If I'm being honest, negotiations have never been my strong suit. I find them daunting, and saying the wrong thing can be embarrassing in any situation, never mind when you're trying to remain professional. Most of all, I quite often make the mistake of being afraid to offend anyone.
But this means that I'm often left with the short straw. My lack of confidence causes me to close up and I find myself giving in, even though I'm not happy with the outcome. There have been so many times where I've left these situations disappointed – but how can I stop feeling bad about saying "no"?
When I imagine someone negotiating, I always think back to summer vacations with my grandfather. As a factory owner, he was used to handling tough business deals on a daily basis. He was always after the best price, and he never stopped until he achieved it – even when on vacation.
As I was coming up to sixth grade, my family took a trip to Antalya in Turkey. I had never been to the country before, so I was excited to experience the culture and enjoy some precious time before I'd have to go to a new school. While exploring the local bazaars with my parents, I spotted some beautiful handwoven friendship bracelets – the perfect gift for my school friends. The seller was extremely friendly, and carefully helped me to choose the right bracelets for each of my friends. Happy with my selection, I began to open my coin purse to search for the correct change. At that moment, my grandfather looked at me with a slight grin, gently lowered my purse, turned towards the seller, and confidently asked, "How much?"
Having never been exposed to this kind of bargaining before, I was confused. The price for the bracelets were clearly marked but, without hesitation, the two men began haggling with one another. I was taken aback slightly: I mean, who knew that Granddad had such a vast knowledge of friendship bracelets or their worth? But here he was, seemingly appalled and unimpressed every time the seller offered him a price. Even though the seller would give his "best price" each time, the offer was quickly rejected and the cost of the item continued to drop.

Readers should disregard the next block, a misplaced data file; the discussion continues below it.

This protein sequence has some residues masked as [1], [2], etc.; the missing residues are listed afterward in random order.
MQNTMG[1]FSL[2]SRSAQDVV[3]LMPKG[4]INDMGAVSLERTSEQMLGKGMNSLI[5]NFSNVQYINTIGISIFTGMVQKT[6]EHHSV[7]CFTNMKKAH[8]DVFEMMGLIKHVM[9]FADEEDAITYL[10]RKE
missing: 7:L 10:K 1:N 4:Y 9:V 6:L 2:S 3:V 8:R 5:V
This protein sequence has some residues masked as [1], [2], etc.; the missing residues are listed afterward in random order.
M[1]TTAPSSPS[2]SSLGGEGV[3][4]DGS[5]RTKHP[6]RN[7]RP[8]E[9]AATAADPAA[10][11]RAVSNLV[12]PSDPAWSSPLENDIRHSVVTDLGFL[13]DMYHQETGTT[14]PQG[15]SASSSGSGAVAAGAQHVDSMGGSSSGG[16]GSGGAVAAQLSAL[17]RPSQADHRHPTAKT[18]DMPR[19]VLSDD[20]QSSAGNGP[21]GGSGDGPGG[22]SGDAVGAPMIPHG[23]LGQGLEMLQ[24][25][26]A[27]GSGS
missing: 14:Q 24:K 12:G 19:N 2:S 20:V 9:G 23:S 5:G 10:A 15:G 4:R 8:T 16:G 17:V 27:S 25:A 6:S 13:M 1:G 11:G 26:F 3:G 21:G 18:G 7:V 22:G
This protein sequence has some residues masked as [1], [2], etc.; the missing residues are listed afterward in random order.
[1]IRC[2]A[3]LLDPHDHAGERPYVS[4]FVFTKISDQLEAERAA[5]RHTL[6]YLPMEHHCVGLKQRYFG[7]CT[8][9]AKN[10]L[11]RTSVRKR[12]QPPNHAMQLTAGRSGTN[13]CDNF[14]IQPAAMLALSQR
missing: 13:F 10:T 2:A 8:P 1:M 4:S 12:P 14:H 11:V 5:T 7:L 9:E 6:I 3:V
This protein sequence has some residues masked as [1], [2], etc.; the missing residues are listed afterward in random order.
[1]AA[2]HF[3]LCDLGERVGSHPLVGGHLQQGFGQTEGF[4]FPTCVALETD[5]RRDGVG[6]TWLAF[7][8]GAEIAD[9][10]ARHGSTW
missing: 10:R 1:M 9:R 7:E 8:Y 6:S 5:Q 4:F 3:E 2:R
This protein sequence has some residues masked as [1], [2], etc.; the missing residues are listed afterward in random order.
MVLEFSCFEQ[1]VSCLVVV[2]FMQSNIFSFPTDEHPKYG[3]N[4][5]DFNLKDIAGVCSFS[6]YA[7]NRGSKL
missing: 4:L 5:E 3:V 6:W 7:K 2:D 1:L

I was certain that the battle was over when the seller refused to go any lower, but it wasn't. Not by a long shot. "Not good enough!" Granddad exclaimed. He grabbed my hand and started to walk away, claiming to have seen it "half that price" down the other end of the bazaar. The seller looked disgruntled before finally giving in with a simple, "Fine."
He beckoned my grandfather back, the negotiation came to an end, and I collected my bracelets for about two thirds of the original price. As we walked away, I was concerned that we had hurt the man's feelings. Granddad assured me that haggling was expected in that situation and that it was "nothing personal."
As I look back, I have to admit, I'm quite impressed. He showed me that anything can be up for negotiation, as long as you're not afraid to ask and to put yourself out there. His hardball "distributive" negotiation style isn't appropriate for every situation but it's very effective where you're likely to never see the other person again. Granddad had the confidence to go after what he wanted – and what he wanted was the best price!
Do you want to reach an agreement that works for you? Our latest article, "Essential Negotiation Skills," will help you to choose the right style, for the right situation. Share your own experiences of negotiation, and any questions or comments you have, below.